Last November, the Patriots beat the Buffalo Bills by 46 points.
On Sunday, the Bills lost by 36 fewer but their pain and frustration was infinitely greater.
The drip, drip, drip of a grinding New England offense sapped the Bills’ defensive reserves. A Patriots defense that held the Bills to a field goal over the first 58 minutes left them searching for answers.
"The New England Patriots put their pants on just like we do and they get paid just as well as we do and their coaches scheme just like we do," Bills tackle Langston Walker astutely observed after the Patriots 20-10 win put Buffalo's playoff hopes in peril. "Whether it was them outdueling us or outscheming us or us shooting ourselves in the foot, we just can’t have that."
Shock and Awe, 56-10 annihilations directed by a future Hall of Fame quarterback are so 2007 for the Pats. Now it’s 19-play, 92-yard, game-icing drives directed by a used-to-be-scrub that leave opponents muttering at their shoes.
"We thought we were on the verge of changing the culture of the clubhouse," said Bills linebacker Kawika Mitchell. "We are not where we want to be and it is disappointing and that is terrible."
New England's a whole different kind of scary now. Opponents don't spend the week worrying how to keep up with them. They spend Sunday night wondering how they could have possibly lost to them.
The diminished Patriots of the post-Brady Era are now 6-3. They put Sunday's game to bed with the aforementioned 19-play drive that started with 11 minutes left and New England ahead 13-3 and ended with two minutes left and the Patriots up 20-3. There were four third-down conversions on the drive led by Tom Brady’s replacement, Matt Cassel. Sam Aiken, Heath Evans, Jabar Gaffney and BenJarvus Green-Ellis were the players who converted them. Not exactly a fantasy dream team.
Not that that matters to New England, which, having dealt the Bills their third straight AFC East loss in as many games, now turns its attention to Thursday night’s matchup with the 6-3 Jets (47-3 winners over St. Louis).
"It's the meat of our schedule," Bruschi continued. "The first goal you have is you want to win your division. That's what all the teams in this division want to do and we’re kind of log-jammed right now and the one that can duke it out the best will be the one that gets to put on those hats and T-shirts."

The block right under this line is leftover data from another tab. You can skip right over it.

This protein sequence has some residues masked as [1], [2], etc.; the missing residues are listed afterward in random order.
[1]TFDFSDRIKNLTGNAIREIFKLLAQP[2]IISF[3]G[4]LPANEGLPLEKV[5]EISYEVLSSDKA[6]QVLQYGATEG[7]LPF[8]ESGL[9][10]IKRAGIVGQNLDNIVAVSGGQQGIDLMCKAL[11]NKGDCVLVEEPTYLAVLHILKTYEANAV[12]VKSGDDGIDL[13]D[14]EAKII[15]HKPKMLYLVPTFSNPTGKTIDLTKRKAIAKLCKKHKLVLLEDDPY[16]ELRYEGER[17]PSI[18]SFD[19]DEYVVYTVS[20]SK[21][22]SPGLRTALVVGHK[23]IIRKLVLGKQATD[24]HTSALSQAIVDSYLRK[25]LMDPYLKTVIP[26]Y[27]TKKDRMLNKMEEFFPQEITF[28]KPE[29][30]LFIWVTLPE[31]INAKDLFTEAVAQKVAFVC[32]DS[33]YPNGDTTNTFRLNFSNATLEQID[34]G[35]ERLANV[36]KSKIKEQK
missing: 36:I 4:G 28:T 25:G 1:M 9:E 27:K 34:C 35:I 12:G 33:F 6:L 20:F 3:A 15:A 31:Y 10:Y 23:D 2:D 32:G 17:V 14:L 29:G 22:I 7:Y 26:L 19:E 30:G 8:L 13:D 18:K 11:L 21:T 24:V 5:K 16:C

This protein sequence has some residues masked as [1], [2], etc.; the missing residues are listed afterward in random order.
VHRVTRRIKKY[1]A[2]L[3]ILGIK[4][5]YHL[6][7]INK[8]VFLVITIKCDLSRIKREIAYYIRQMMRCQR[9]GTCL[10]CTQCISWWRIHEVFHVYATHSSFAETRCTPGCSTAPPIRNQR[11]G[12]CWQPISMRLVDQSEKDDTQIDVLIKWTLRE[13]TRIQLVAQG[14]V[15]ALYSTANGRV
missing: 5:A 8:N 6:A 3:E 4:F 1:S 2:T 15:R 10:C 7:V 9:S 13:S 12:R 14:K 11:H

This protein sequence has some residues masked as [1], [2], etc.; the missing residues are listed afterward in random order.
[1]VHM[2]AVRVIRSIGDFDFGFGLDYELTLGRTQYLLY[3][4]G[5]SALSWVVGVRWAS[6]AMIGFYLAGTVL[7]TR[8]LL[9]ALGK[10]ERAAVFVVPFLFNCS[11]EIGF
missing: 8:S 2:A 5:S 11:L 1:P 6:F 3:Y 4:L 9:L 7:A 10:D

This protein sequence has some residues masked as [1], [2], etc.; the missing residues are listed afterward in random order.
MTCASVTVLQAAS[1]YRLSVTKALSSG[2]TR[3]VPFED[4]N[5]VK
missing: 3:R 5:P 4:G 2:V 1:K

The Patriots old lions -- Bruchi, Mike Vrabel, Richard Seymour, Kevin Faulk, Matt Light, Dan Koppen, etc. -- have been engaging in dukes-up, bareknuckle football brawls since many of their opponents were in high school.
And the newer Patriots who may have been in high school themselves when New England won its first Super Bowl back in 2001 players like quarterback Matt Cassel (23 for 34, 1 rushing TD, 0 TDs, 0 picks and 1 sack) and rookie running back BenJarvus Green-Ellis (26 carries, 105 yards) -- are infused with the culture of winning and unflappability that’s become a hallmark of the Pats run of dominance.
They are exceedingly hard to beat because they usually don't beat themselves. Last Sunday against the Colts was an exception. A bad penalty, a dropped touchdown pass, poor management of second-half timeouts and an 18-15 loss at Indy overshadowed a very solid overall performance.
Nine out of 10 times, the Patriots outlast their opponents by playing cleaner, crisper and smarter. Is that experience something they hold as a trump card?
"I never want to go to that," said Bruschi. "I never want to say, 'We're experienced, does that give us an advantage?' It all depends what you do on Thursday. To think just because we’ve won before ... we've got a young quarterback. We’ve got a young RB. We're sort of a different team now and we have a lot of younger guys who haven’t been in this situation before."
But New England does have that in its backpocket. Despite playing in 2008 without Brady or departed corner Asante Samuel or running backs LaMont Jordan, Sammie Morris or Laurence Maroney or starting strong safety Rodney Harrison, the Patriots find a way. They always find a way.
And while no team with anything on the line relished playing them last year when they went 16-0 during the regular season, the same holds true now. It's not the same full-frontal assault they employed last year. But the hand-to-hand guerilla warfare of 2008 is proving to be almost as devastating.
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